Riley’s hire in December stunned many observers, primarily those who knew little about the 61-year-old coach. Now, the more Nebraskans learn about Riley -- and nothing published in the past three months revealed more than a small fraction of the detail offered in this series -- the more this move makes sense.
On to the rest of the links:
- Tight end Tyler Kroft, Rutgers' top NFL prospect, also performed well at pro day.
- Also from the pro day circuit, former Wisconsin running back Melvin Gordon showed off his receiving skills.
- Maryland ventures into Indiana to pursue a promising linebacker.
- SI.com's MMQB examines the legend of Brandon Scherff in Iowa.
- The rumors of quarterback Jake Rudock's transfer from Iowa are substantiated by this report, which links him to Michigan. Meanwhile, here are a few breakout candidates for the Wolverines this spring at receiver and tight end.
- A spring breakdown of the Indiana wide receivers.
- Northwestern is set to begin construction of a $220 million lakefront sports complex that will house the football team's practice facility.
- Penn State adds a support staffer who formerly worked as a graduate assistant at Rutgers and for James Franklin at Vanderbilt.
- This spring gives Cardale Jones a chance to get a big jump in the much-anticipated quarterback race at Ohio State. But can he end the battle before it starts?
- Nebraska quarterback Johnny Stanton is eager for the next chapter of his career.
- It's time for David Blough to take his shot to win the job as Purdue's quarterback.
- Pat Narduzzi said he's better positioned geographically to recruit at Pitt than he was as defensive coordinator at Michigan State.
- Who's going to play a backup role to quarterback Wes Lunt at Illinois?
1. The defending national champions opened spring ball on Tuesday. While everybody was understandably talking about the quarterback "battle" on the first day -- it's not much of a battle right now, of course, with J.T. Barrett and Braxton Miller recovering from injuries -- that's more or less a sideshow.
Sure, it's going to be utterly fascinating to see whether Cardale Jones can hold off the previous starters for the job. In the long run, however, it won't matter if Jones, Barrett, Miller or even Stephen Collier or Stephen Colbert starts for the Buckeyes. Quarterback is really the least of Urban Meyer's concerns.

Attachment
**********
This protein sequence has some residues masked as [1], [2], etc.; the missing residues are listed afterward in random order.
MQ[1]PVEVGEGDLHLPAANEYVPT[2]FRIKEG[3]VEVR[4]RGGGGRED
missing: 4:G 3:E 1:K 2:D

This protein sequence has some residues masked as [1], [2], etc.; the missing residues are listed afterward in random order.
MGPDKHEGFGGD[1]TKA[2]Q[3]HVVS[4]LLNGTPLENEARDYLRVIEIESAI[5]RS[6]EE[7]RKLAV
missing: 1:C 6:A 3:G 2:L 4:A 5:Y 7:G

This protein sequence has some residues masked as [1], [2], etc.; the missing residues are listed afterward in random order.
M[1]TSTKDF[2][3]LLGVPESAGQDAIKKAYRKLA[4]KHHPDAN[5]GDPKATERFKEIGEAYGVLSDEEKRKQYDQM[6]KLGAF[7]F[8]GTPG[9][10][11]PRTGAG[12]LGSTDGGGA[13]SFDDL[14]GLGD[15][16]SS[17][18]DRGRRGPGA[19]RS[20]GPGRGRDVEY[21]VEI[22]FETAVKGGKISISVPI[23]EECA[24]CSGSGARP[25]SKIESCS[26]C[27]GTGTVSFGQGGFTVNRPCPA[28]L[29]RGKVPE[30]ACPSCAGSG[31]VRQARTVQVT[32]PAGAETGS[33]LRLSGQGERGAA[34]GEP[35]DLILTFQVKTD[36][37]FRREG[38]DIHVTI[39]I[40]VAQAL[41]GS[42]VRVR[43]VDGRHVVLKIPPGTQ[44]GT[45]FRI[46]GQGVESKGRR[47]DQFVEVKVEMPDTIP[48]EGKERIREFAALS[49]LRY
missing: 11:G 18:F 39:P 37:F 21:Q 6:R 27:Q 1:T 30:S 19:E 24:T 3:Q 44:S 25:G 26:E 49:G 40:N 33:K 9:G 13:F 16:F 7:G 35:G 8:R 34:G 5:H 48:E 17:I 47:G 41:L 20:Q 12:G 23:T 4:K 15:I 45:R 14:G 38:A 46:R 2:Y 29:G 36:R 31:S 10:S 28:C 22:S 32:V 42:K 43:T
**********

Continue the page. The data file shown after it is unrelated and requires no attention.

He doesn't actually have many on this loaded roster. Yet if there's anything that could hold back Ohio State from making a repeat trip to the College Football Playoff, it's the defensive line. That might sound funny, since we were singing the praises of that unit as a dominant one all last year. But the Buckeyes had very little depth on the line last year and lost senior All-America tackle Michael Bennett, as well as senior defensive end Steve Miller.
Incoming freshman defensive end Dre'Mont Jones, whom we'd tabbed as one of five instant impact signees in the Big Ten last month, may not be able to contribute at all this year because of a recent knee injury.
It's going to be extremely important that holdover players like Michael Hill, Tyquan Lewis, Donovan Munger and Jalyn Holmes make a difference to keep this defensive line playing at a high level. And it's telling that none of them made much of a dent on the team last year even though Meyer isn't afraid to play rookies.
"I'm very disappointed in the young defensive linemen we brought in here," Meyer said, according to Cleveland.com. "Not with what kind of people they are, just with performance."
Spring practice is just beginning in Columbus and the pads haven't even come on, so there's no good way to tell yet if some of those players have made improvement. But watching for that will be more critical to Ohio State's 2015 prospects than whatever happens with the quarterbacks.
2. Student attendance is an issue for several Big Ten schools and one Adam Rittenberg addressed in the blog a year ago. Recently, Iowa and Michigan lowered prices on their student season tickets in part to lure students back in.